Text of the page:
The Center • A Place of HOPE Reviews the 10 Most Common Types of Depression

WASHINGTON, UNITED STATES, February 22, 2022 / — The Center • A Place of HOPE, a leading provider of mental health and wellness services, has released a review of the ten most common types of depression. According to the Center • A Place of HOPE, depression is one of the most common mental health disorders in the United States and the world over. Current research shows that over 280 million people worldwide suffer from some type of depression and projections show that an estimated 1 in 6 adults will experience major depression in their lifetime. Depression can manifest itself in a number of different ways, making it difficult to diagnose. That’s why people need to be aware of the ten most common types of depression. The Center • A Place of HOPE review includes information on every kind of depression and symptoms and treatment options. The list was compiled using data from the World Health Organization and other leading medical organizations.

Depression manifests through a variety of symptoms. Some common ones include: Persistent Sadness, Trouble Concentrating, Excessive Guilt, Physical Pain, Anger and Irritability, Changes in Appetite, Changes in Sleep Patterns, Fatigue, Feelings of Worthlessness, Withdrawing From Family and Friends or activities. While some of these are normal to experience due to life situations, prolonged symptoms going beyond two weeks may be a sign of depression.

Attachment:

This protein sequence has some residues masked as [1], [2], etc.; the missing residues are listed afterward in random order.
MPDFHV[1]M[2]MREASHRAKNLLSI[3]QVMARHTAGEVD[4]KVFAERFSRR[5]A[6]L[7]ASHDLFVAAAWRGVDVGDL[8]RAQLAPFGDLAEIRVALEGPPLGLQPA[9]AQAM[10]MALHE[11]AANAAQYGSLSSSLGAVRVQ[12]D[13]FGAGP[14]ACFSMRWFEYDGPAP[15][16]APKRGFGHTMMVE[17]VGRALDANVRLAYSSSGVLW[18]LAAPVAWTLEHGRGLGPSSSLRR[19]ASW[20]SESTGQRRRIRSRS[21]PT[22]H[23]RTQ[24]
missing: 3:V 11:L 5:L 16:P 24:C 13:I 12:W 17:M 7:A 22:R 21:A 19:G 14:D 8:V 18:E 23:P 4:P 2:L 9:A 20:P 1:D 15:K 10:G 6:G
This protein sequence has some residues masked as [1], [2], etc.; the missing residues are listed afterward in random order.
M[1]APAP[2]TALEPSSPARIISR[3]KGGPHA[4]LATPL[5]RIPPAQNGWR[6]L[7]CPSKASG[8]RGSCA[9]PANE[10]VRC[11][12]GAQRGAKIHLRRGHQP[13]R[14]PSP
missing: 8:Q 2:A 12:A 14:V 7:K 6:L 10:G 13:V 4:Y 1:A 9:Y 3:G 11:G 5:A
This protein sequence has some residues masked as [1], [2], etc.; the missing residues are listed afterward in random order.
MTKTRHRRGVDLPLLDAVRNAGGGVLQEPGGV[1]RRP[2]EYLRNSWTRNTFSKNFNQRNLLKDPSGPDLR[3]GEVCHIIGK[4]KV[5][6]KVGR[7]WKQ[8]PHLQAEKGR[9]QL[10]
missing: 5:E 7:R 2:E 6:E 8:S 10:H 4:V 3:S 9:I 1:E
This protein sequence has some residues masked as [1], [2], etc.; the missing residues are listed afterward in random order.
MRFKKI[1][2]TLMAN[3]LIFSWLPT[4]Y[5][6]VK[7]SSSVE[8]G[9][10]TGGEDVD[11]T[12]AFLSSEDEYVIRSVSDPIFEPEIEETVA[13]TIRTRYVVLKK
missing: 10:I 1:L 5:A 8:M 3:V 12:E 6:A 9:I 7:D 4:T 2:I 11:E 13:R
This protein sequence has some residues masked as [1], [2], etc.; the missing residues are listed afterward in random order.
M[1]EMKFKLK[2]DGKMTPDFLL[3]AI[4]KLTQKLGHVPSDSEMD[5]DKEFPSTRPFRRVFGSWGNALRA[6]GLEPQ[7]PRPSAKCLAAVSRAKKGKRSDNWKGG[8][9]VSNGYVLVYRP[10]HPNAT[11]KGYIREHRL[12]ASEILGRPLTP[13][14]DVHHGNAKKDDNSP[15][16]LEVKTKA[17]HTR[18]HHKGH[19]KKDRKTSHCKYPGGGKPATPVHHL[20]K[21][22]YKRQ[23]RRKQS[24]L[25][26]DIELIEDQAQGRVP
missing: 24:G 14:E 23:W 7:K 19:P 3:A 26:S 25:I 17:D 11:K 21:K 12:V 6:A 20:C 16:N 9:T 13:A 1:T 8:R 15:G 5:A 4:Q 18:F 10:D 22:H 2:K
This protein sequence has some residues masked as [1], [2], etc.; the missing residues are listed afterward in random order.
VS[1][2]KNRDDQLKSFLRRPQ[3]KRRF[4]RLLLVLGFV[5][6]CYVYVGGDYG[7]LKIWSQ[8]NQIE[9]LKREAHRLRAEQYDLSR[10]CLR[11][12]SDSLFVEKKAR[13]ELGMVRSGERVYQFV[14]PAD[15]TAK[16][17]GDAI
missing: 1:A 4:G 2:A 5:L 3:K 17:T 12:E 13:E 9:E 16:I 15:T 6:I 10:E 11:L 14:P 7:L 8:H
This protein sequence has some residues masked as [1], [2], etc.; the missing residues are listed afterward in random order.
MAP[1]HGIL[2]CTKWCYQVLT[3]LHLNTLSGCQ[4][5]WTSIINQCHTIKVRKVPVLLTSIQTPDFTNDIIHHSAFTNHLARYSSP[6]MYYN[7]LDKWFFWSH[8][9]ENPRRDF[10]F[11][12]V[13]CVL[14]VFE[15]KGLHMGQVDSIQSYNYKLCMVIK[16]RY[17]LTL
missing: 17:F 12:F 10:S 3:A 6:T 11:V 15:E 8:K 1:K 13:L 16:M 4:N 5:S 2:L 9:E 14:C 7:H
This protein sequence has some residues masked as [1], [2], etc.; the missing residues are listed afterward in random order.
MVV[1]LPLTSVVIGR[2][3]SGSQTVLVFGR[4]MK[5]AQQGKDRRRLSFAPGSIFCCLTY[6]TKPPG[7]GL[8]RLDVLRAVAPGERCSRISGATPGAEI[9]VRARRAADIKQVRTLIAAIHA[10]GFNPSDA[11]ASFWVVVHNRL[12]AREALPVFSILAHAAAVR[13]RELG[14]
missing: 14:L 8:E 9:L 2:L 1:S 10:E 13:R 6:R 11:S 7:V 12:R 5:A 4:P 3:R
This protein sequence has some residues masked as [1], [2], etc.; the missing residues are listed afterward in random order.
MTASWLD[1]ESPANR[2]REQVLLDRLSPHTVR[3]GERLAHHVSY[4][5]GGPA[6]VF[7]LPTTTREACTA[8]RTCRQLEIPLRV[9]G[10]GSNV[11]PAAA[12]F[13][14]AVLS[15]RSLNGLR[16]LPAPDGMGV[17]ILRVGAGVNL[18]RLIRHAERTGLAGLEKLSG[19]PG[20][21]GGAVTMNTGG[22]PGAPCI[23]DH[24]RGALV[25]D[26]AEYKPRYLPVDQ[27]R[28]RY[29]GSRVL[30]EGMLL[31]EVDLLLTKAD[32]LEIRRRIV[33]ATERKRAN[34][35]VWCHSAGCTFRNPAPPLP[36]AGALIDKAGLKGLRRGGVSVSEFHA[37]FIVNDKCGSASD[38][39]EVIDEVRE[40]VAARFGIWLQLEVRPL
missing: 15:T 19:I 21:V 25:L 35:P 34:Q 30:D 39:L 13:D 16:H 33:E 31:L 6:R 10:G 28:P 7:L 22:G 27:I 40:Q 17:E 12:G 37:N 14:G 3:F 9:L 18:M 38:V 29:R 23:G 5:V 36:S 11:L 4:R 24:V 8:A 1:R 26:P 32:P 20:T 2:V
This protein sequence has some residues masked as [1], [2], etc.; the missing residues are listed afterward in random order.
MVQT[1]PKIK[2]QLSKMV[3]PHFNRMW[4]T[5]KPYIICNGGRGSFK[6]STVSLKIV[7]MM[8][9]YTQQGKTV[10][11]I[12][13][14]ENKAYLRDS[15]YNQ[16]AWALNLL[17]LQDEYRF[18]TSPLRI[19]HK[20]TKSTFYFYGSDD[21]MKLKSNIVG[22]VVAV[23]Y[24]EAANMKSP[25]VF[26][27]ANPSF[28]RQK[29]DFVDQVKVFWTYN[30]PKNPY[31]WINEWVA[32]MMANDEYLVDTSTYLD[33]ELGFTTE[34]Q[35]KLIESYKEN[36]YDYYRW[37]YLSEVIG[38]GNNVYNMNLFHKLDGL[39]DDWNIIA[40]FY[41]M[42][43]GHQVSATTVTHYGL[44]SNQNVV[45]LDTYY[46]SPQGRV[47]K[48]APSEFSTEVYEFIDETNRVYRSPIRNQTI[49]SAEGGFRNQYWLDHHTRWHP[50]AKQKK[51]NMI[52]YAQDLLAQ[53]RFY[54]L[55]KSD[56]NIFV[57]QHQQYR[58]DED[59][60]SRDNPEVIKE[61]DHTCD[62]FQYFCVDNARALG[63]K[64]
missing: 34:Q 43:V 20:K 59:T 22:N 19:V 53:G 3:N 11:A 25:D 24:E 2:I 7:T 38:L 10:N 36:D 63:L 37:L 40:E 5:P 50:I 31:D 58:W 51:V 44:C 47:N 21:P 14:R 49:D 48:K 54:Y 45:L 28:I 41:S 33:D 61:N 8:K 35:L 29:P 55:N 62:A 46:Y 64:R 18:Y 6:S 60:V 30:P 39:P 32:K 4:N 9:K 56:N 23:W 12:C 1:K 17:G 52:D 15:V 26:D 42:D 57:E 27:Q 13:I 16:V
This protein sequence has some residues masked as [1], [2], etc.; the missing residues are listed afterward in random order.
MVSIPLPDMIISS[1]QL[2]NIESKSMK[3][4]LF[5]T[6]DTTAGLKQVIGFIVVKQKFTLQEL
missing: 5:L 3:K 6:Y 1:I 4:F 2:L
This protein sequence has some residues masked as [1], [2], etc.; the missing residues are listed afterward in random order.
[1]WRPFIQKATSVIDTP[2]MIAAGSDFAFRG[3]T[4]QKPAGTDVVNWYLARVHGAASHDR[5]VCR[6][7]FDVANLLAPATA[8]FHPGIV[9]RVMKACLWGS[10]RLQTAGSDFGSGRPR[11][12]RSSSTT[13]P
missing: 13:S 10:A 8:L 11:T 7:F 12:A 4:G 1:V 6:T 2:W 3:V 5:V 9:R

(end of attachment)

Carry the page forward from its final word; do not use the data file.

According to the Center • A Place of HOPE, the various types of depressive disorders include:

Major Depressive Disorder

It affects more than 18 million people every year, and it can be life-threatening. The symptoms of major depressive disorder include: feeling depressed for at least two weeks in a row, having less or increased appetite, poor sleep patterns, Increased drug or alcohol use, low self-esteem, and diminished sex drive. Major depressive episodes are a huge problem in the U.S., with almost 8% of adults suffering from them at least once during their lifetime. While some people only experience depression once, others go through multiple episodes. Cognitive-Behavioral Therapy, Dialectical Behavior Therapy, Psychodynamic Therapy, and Interpersonal therapy are some of the psychotherapy techniques used in the treatment of depression. Antidepressant medication is also used to help manage symptoms.

Bipolar Depression

A disorder associated with mood swings ranging from depressive lows to manic highs. It is characterized by restlessness and agitation, risk-taking behavior, reduced need for sleep and rest, and loss of touch with reality. It has a manic and depressive phase. The depressive phase exhibits symptoms similar to major depressive disorder. During manic periods, people with bipolar disorder may experience intense highs that can be harmful to themselves and others. These episodes often come on suddenly or gradually over time. Therapy and medication are the most common ways of treating bipolar disorder, including antipsychotics and mood stabilizers or anti-depressants in some cases.

Persistent Depressive Disorder

This presents in a similar way to major depressive disorder, with the key difference being that the symptoms persist for over 2 years with persistent depressive disorder. Symptoms include changes in mood for over 2 years, poor eating and sleeping habits, loss of interest in life and activities, among others. Psychotherapy and antidepressant medication are the most common treatment methods.

Postpartum Depression